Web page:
Katrina and the Reagan legacy
Whenever the late President Reagan discussed the role of government in solving civic and social problems, he would flippantly declare that "government is the problem, not the solution." The Bush Administration has retained that ideological hostility toward the use of government to serve the public good. That anti-government mindset has been vividly displayed as Gulf coastal communities now struggle to recover from the devastation of Hurricane Katrina.
Despite repeated warnings from the experts about New Orleans' vulnerability to hurricane damage, the Administration slashed funding for strengthening the city's levees and other flood-control measures and for safety-net programs for sick and impoverished Americans. Meanwhile, taxes for high-income citizens were cut and uncounted billions are being spent to finance an unnecessary war in Iraq. National Guard troops have been diverted from their fundamental role in domestic security to fight the war and the top Federal bureaucrat responsible for calamities like Katrina has shown himself to be an incompetent political crony.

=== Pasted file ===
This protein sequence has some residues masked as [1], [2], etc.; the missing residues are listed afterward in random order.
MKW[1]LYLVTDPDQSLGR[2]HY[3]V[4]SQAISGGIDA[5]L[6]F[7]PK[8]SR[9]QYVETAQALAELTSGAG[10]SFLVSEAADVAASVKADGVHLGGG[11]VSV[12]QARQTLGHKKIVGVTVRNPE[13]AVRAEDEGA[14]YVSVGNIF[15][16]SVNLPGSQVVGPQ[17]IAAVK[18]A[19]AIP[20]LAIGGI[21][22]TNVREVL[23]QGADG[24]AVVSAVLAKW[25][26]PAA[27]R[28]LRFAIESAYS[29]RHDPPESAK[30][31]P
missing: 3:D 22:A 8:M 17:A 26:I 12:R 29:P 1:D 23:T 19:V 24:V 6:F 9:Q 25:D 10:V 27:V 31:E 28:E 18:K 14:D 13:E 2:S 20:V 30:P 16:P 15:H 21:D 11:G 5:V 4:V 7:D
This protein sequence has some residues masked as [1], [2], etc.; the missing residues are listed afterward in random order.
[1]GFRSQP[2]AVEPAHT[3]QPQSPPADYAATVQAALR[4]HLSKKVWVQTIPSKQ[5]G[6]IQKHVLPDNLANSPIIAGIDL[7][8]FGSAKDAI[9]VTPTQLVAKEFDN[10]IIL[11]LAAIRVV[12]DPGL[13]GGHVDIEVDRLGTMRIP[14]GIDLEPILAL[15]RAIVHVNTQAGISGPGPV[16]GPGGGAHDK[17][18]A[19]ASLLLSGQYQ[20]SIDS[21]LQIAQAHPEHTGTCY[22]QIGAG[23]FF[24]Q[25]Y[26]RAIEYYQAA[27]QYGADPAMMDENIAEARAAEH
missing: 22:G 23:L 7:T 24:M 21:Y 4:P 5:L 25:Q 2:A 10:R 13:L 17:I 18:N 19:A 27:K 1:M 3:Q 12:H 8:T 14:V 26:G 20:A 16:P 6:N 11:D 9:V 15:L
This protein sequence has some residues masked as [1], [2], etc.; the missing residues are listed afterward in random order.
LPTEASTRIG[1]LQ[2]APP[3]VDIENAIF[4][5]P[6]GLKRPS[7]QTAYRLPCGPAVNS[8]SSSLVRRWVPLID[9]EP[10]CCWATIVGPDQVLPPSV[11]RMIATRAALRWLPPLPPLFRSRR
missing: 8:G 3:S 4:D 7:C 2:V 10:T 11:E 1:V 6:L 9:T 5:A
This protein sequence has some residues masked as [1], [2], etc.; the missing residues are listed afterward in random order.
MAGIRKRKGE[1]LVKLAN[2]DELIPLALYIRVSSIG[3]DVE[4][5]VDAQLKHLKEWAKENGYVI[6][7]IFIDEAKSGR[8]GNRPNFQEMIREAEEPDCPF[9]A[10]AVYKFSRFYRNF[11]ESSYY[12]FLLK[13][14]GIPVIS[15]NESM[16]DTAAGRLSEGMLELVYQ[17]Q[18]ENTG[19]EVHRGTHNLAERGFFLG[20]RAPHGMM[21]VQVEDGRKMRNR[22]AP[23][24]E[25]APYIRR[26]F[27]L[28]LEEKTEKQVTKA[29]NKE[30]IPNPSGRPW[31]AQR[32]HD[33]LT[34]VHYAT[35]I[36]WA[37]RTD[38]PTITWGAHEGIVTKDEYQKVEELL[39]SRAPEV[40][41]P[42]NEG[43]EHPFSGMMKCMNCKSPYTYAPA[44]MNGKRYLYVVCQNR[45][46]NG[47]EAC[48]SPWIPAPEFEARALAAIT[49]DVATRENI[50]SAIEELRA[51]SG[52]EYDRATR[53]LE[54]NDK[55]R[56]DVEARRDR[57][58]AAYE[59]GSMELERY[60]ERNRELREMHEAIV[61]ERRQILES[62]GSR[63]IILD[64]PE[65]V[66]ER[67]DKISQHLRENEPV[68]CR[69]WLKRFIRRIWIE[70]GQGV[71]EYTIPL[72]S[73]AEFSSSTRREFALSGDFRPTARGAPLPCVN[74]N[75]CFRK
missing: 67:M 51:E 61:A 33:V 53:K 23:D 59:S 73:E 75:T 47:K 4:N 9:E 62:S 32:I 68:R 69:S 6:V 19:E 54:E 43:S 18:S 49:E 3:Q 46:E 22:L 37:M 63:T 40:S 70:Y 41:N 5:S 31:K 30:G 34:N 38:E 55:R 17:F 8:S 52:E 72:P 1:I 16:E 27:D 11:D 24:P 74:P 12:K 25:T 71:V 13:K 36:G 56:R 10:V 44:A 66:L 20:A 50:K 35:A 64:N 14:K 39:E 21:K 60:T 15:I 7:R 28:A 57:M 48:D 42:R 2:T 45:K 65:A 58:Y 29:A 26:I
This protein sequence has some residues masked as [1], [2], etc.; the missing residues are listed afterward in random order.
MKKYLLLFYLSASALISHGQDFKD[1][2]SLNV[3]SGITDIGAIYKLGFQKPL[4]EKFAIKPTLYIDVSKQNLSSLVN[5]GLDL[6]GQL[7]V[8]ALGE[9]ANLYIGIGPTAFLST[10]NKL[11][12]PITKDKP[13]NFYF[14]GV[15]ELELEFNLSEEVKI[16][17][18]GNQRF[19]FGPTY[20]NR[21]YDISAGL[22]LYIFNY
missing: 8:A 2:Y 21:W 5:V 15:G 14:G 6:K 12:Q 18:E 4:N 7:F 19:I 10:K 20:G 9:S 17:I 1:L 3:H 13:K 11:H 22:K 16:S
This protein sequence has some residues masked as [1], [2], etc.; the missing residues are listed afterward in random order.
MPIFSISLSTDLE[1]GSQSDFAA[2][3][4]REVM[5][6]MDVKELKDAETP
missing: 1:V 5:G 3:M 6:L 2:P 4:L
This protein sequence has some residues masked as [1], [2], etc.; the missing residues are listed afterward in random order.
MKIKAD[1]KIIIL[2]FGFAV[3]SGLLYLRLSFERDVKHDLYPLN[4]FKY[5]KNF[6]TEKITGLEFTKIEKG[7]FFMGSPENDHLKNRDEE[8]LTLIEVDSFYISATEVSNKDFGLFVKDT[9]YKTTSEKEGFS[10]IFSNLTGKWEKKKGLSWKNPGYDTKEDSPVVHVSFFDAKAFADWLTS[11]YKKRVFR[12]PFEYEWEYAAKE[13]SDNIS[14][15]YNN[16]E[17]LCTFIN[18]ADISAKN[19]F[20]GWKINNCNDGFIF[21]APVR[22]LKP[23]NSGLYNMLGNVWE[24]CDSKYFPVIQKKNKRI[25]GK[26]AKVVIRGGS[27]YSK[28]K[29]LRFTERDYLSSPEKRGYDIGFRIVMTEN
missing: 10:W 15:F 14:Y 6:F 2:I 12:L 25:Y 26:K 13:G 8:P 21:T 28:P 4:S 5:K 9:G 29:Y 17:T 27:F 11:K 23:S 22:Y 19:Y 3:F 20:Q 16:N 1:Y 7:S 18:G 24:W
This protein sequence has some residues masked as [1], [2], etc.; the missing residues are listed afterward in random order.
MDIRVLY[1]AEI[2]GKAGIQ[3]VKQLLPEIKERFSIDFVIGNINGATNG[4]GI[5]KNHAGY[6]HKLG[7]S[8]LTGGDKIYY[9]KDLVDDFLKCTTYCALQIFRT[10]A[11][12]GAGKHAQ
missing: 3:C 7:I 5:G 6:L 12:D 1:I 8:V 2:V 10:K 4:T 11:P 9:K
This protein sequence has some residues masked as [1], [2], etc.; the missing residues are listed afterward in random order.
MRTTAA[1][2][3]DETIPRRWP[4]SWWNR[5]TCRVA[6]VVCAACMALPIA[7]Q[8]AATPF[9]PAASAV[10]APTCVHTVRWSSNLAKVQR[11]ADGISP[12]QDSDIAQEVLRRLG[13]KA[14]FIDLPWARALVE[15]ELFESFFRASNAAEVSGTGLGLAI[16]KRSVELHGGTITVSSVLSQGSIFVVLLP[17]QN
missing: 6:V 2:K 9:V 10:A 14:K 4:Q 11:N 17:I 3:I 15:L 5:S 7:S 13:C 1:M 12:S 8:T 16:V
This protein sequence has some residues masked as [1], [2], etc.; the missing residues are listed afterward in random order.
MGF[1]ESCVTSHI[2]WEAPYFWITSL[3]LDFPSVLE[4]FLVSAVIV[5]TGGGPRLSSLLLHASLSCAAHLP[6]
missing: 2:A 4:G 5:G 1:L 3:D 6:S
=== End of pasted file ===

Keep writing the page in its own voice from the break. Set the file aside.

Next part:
The latest demonstration of the Bush Administration's mean-spirited perspective was the President's decision to suspend the law requiring employers to pay local prevailing wages--usually union-negotiated rates--to construction workers on federally financed projects. The suspension applies to the very Gulf coastal regions where there will now be a boom in new construction to replace the damage caused by Katrina.
But what can one expect from a President whose patrician mother, Barbara Bush, who upon seeing the New Orleans flood evacuees massed in the over-packed Houston Astrodome, exclaimed: "So many of the people in the arena here, you know, were underprivileged anyway, so this is working very well for them."
So much for compassionate conservatism.